I was talking with my mother earlier this month about Mother’s Day. Historically, I get her something that I’ve heard her mention that she wants or something I think she would like. For the past several years, it’s getting harder and harder. There’s nothing the woman needs or wants. She knows it, I know it. And the last thing I want to do is give her something to “keep” that just becomes another obligation to display and maintain. It’s not fair to her.
Recently, she’s started decluttering. I’m ALWAYS working on the clutter issue for myself, but she’s spent most of her life collecting. She’s now swimming in 60+ years of collections, and she’s tired of juggling it all. I’m thrilled. I’ve been preaching simplicity for years, but she’s been highly resistant. A few years back, she admitted that she liked the idea, but didn’t even know where to begin. She needed help. I’ve tried to help as I can, and as she will allow. She’s finally embracing the rightsizing concept!
This year, there seems to be a breakthrough! I told her that I couldn’t think of a thing she wanted or needed for Mother’s Day and I actually needed her help. She said that from here on out — for all occasions — I was not to bring her things, but was to TAKE things. It was a horrible, awkward moment. (You see, I don’t want her stuff.)
I declined as gracefully as I could, and offered to come help her sort and make a trip to the local Goodwill. Instead of taking in tangibles, I went and spent the day with her. Now, maybe I did go to the best European bakery in the area and buy an amazing fruit tart (a tiny one) and hand carried it to her — but old habits die hard — but nothing more. I plan to limit any future gifts to consumables — small, immediate, amazing consumables. She loved it! And, she loved the afternoon together. So did I.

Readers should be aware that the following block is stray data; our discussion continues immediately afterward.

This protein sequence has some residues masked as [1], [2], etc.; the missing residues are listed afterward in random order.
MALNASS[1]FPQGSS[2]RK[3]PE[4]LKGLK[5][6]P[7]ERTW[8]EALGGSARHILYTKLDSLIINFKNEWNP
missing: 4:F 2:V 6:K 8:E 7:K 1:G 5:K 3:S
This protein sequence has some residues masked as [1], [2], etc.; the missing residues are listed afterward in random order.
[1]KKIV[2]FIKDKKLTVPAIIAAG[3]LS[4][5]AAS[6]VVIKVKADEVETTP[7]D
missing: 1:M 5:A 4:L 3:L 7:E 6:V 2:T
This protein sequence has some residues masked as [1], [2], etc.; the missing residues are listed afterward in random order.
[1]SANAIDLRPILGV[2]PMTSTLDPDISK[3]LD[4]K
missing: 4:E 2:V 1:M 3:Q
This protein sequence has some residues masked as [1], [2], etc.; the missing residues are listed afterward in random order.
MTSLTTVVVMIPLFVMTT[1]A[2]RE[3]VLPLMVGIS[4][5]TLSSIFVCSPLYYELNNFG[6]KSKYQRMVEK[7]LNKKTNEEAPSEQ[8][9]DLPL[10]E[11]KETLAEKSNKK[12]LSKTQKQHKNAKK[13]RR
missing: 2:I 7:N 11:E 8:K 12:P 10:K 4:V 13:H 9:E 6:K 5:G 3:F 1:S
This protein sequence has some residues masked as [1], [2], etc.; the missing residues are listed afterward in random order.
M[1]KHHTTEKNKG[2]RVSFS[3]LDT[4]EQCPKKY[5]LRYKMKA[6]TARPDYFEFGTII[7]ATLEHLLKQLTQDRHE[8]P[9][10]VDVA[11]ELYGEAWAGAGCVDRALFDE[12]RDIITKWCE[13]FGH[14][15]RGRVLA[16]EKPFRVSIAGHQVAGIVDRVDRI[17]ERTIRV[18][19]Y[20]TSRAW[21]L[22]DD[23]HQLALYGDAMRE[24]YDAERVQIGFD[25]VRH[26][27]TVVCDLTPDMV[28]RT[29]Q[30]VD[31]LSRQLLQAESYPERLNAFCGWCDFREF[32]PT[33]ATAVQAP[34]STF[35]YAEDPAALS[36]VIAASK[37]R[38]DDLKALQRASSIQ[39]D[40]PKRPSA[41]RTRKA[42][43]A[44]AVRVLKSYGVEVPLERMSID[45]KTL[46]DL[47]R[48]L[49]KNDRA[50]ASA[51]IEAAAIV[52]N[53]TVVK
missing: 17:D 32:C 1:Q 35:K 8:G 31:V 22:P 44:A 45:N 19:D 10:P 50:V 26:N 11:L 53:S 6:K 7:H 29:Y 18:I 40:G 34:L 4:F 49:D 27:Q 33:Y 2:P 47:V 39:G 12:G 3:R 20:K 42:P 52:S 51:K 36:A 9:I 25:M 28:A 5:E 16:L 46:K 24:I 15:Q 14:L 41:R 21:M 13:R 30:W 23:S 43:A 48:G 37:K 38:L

Instead of carrying in gifts for your own mother or grandmother, why not help her instead? Spend time. Help her clean or organize. If you can’t be there yourself, give her a gift certificate for weekly maid service or hire her a professional organizer.
If you want to offer a more traditional gift, why not take her for a manicure or to a hairstylist? If she can’t get out or you can’t get home, find one that makes house calls.
Buy her a handyman service for an afternoon — be sure you have a few things on the list for him to handle, just in case she doesn’t have one already created. Eliminate some of those things that need tending that she can’t do herself.
Sometimes, the best gift is even more simple…
Why not schedule and an appointment to place a phone call to her? My mother calls her own mother between 9 and 9:30 every evening. Sometimes they talk for five minutes, sometimes for an hour. But my grandmother looks forward to that call EVERY day and has told me how special it is.
My grandmother doesn’t get many visitors, and having that regular, dependable contact makes her days more measurable — preventing days from running together — and gives her something to look forward to. Even if you can’t do the phone call every day yourself, you can look into a service that will do daily check-in calls and you can follow up with a personal call from you once a week.
Whatever you decide to do to make your mother or grandmother feel special this month… make sure it continues throughout the year and that you take extra steps to help improve the quality of her life, not the quantity of her possessions.
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